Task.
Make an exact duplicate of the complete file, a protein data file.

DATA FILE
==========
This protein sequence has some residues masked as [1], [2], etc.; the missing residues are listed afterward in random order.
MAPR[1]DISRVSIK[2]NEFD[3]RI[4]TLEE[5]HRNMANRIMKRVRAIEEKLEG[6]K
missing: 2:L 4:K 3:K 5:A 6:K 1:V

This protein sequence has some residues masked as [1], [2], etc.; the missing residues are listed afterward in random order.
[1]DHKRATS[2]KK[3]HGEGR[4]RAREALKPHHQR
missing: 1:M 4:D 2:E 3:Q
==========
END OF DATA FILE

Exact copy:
This protein sequence has some residues masked as [1], [2], etc.; the missing residues are listed afterward in random order.
MAPR[1]DISRVSIK[2]NEFD[3]RI[4]TLEE[5]HRNMANRIMKRVRAIEEKLEG[6]K
missing: 2:L 4:K 3:K 5:A 6:K 1:V

This protein sequence has some residues masked as [1], [2], etc.; the missing residues are listed afterward in random order.
[1]DHKRATS[2]KK[3]HGEGR[4]RAREALKPHHQR
missing: 1:M 4:D 2:E 3:Q